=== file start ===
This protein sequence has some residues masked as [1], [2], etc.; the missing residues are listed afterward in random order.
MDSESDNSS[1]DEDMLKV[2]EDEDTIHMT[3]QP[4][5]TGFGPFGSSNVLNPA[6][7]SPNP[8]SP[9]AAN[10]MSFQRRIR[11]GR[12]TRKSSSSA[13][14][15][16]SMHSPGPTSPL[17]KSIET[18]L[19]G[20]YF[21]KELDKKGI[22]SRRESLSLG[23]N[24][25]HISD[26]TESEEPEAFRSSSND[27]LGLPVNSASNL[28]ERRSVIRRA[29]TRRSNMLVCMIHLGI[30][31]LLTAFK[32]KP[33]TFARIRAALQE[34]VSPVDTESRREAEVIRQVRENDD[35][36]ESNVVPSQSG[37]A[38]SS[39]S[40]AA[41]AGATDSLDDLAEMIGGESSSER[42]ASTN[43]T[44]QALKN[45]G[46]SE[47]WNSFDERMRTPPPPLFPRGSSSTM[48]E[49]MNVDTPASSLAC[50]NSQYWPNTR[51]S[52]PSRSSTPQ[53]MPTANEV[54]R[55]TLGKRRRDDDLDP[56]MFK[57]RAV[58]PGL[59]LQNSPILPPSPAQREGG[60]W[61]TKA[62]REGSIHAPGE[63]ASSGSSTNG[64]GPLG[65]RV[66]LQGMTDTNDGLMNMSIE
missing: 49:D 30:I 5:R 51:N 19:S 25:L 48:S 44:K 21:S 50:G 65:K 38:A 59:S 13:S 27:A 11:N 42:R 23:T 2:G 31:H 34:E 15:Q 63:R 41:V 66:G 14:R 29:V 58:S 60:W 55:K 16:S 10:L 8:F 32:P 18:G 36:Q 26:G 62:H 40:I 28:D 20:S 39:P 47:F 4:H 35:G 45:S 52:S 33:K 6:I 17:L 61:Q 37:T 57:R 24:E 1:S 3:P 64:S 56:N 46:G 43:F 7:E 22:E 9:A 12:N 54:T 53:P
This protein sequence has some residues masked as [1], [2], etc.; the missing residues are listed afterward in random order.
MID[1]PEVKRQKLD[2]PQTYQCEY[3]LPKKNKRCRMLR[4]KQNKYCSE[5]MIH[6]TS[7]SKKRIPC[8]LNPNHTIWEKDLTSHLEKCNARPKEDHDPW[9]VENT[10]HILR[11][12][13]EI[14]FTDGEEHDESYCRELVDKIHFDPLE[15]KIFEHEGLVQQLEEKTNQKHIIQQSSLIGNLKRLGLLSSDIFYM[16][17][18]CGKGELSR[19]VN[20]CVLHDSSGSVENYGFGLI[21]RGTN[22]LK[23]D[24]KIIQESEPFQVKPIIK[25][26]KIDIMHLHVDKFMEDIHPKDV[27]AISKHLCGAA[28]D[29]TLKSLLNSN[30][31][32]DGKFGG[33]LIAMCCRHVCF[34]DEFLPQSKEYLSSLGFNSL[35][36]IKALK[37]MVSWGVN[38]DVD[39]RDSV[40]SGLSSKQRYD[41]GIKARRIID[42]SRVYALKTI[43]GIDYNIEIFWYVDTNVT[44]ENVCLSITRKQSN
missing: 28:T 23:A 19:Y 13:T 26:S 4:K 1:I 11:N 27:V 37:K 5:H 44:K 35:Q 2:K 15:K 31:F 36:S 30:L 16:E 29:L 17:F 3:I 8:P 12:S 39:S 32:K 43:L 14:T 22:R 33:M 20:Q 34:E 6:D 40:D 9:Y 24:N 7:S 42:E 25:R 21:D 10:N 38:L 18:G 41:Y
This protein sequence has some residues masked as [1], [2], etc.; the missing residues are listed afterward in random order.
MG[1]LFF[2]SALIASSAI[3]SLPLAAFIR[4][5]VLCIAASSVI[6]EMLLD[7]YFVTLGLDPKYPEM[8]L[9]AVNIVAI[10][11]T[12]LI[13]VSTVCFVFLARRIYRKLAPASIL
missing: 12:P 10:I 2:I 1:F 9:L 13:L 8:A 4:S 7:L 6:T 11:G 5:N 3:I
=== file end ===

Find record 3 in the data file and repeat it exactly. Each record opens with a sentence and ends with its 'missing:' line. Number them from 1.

This protein sequence has some residues masked as [1], [2], etc.; the missing residues are listed afterward in random order.
MG[1]LFF[2]SALIASSAI[3]SLPLAAFIR[4][5]VLCIAASSVI[6]EMLLD[7]YFVTLGLDPKYPEM[8]L[9]AVNIVAI[10][11]T[12]LI[13]VSTVCFVFLARRIYRKLAPASIL
missing: 12:P 10:I 2:I 1:F 9:L 13:L 8:A 4:S 7:L 6:T 11:G 5:N 3:I